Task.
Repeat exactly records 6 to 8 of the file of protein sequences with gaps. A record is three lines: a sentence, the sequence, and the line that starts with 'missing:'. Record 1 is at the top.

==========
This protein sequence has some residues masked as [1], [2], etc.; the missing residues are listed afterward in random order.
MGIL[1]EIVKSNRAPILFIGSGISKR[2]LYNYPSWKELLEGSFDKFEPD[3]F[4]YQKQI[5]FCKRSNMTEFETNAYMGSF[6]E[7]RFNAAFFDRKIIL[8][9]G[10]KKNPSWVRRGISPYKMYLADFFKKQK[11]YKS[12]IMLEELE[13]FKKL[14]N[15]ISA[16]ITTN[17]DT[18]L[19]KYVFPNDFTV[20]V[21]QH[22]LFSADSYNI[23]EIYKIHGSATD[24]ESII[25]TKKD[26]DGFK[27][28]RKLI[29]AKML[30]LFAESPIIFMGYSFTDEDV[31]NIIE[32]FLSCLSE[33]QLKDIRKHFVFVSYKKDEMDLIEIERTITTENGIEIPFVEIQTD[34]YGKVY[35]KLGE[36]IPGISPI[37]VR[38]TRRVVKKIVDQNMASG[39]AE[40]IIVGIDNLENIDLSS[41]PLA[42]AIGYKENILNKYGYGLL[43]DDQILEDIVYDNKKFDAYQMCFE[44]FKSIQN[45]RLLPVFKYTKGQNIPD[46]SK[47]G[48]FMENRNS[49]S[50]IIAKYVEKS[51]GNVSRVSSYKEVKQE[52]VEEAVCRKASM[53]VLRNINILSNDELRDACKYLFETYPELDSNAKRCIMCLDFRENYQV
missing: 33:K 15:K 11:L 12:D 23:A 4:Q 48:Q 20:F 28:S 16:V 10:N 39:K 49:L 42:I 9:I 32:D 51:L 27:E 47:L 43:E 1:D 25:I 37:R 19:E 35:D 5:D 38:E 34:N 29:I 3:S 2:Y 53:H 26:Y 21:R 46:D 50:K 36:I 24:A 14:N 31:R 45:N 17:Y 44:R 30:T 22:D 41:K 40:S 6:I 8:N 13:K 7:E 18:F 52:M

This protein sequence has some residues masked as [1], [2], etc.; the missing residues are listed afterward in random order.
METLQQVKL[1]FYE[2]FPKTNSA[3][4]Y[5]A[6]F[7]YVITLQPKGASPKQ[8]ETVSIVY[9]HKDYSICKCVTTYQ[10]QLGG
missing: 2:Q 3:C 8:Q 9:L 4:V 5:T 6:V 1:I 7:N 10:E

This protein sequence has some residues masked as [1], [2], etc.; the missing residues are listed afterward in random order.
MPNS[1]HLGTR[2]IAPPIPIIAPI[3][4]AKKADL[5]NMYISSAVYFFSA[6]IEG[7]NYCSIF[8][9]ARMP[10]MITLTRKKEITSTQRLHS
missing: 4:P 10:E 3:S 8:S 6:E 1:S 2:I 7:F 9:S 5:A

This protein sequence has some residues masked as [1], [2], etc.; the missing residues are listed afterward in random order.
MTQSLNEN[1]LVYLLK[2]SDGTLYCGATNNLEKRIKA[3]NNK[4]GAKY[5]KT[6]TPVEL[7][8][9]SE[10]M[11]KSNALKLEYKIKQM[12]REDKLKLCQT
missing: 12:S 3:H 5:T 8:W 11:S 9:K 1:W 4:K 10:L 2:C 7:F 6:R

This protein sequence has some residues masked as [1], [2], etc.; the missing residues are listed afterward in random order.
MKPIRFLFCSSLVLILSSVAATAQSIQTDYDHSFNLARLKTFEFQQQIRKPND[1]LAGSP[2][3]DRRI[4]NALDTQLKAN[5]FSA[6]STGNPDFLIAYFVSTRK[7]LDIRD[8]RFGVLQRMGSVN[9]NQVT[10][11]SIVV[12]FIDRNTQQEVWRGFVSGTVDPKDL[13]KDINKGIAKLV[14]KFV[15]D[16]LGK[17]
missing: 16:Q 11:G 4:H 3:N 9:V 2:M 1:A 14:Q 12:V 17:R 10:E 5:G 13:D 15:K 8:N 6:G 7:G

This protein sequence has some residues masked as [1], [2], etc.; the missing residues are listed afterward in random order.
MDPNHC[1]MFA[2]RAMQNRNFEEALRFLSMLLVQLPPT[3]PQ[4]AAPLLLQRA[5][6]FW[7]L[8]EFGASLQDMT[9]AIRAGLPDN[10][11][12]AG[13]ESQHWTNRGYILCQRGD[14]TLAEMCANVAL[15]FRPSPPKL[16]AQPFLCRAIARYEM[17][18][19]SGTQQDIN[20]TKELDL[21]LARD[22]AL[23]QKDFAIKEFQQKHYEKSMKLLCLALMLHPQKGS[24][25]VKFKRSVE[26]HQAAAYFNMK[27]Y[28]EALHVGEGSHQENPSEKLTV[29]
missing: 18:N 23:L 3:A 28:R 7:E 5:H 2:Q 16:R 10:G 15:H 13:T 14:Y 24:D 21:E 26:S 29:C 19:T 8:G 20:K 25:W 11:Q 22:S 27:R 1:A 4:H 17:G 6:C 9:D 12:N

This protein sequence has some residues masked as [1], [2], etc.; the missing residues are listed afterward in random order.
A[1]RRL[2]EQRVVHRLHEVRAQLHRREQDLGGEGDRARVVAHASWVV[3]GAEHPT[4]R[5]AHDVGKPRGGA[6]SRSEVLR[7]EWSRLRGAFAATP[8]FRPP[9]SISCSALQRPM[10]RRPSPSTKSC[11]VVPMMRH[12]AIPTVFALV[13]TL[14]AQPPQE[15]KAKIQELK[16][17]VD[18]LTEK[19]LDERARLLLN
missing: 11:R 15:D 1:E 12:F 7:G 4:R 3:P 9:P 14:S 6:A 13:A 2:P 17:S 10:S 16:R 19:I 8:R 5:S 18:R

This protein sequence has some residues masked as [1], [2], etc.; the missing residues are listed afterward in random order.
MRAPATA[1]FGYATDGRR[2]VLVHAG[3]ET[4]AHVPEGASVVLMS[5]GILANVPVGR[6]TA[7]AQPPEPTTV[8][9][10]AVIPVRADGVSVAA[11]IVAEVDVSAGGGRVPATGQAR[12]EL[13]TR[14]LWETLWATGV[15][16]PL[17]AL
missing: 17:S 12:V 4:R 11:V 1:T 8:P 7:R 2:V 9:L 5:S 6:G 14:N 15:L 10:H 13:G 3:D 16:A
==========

This protein sequence has some residues masked as [1], [2], etc.; the missing residues are listed afterward in random order.
MDPNHC[1]MFA[2]RAMQNRNFEEALRFLSMLLVQLPPT[3]PQ[4]AAPLLLQRA[5][6]FW[7]L[8]EFGASLQDMT[9]AIRAGLPDN[10][11][12]AG[13]ESQHWTNRGYILCQRGD[14]TLAEMCANVAL[15]FRPSPPKL[16]AQPFLCRAIARYEM[17][18][19]SGTQQDIN[20]TKELDL[21]LARD[22]AL[23]QKDFAIKEFQQKHYEKSMKLLCLALMLHPQKGS[24][25]VKFKRSVE[26]HQAAAYFNMK[27]Y[28]EALHVGEGSHQENPSEKLTV[29]
missing: 18:N 23:L 3:A 28:R 7:E 5:H 2:Q 16:R 10:G 15:H 13:T 14:Y 24:D 21:E 26:S 29:C 19:T 8:G 20:K 25:W 11:Q 22:S 27:R 1:A 4:H 17:G 6:C 9:D 12:N

This protein sequence has some residues masked as [1], [2], etc.; the missing residues are listed afterward in random order.
A[1]RRL[2]EQRVVHRLHEVRAQLHRREQDLGGEGDRARVVAHASWVV[3]GAEHPT[4]R[5]AHDVGKPRGGA[6]SRSEVLR[7]EWSRLRGAFAATP[8]FRPP[9]SISCSALQRPM[10]RRPSPSTKSC[11]VVPMMRH[12]AIPTVFALV[13]TL[14]AQPPQE[15]KAKIQELK[16][17]VD[18]LTEK[19]LDERARLLLN
missing: 11:R 15:D 1:E 12:F 7:G 4:R 3:P 9:P 14:S 6:A 13:A 2:P 17:S 10:S 16:R 19:I 8:R 5:S 18:R

This protein sequence has some residues masked as [1], [2], etc.; the missing residues are listed afterward in random order.
MRAPATA[1]FGYATDGRR[2]VLVHAG[3]ET[4]AHVPEGASVVLMS[5]GILANVPVGR[6]TA[7]AQPPEPTTV[8][9][10]AVIPVRADGVSVAA[11]IVAEVDVSAGGGRVPATGQAR[12]EL[13]TR[14]LWETLWATGV[15][16]PL[17]AL
missing: 17:S 12:V 4:R 11:V 1:T 8:P 7:R 2:V 9:L 5:S 6:G 14:N 15:L 10:H 13:G 3:D 16:A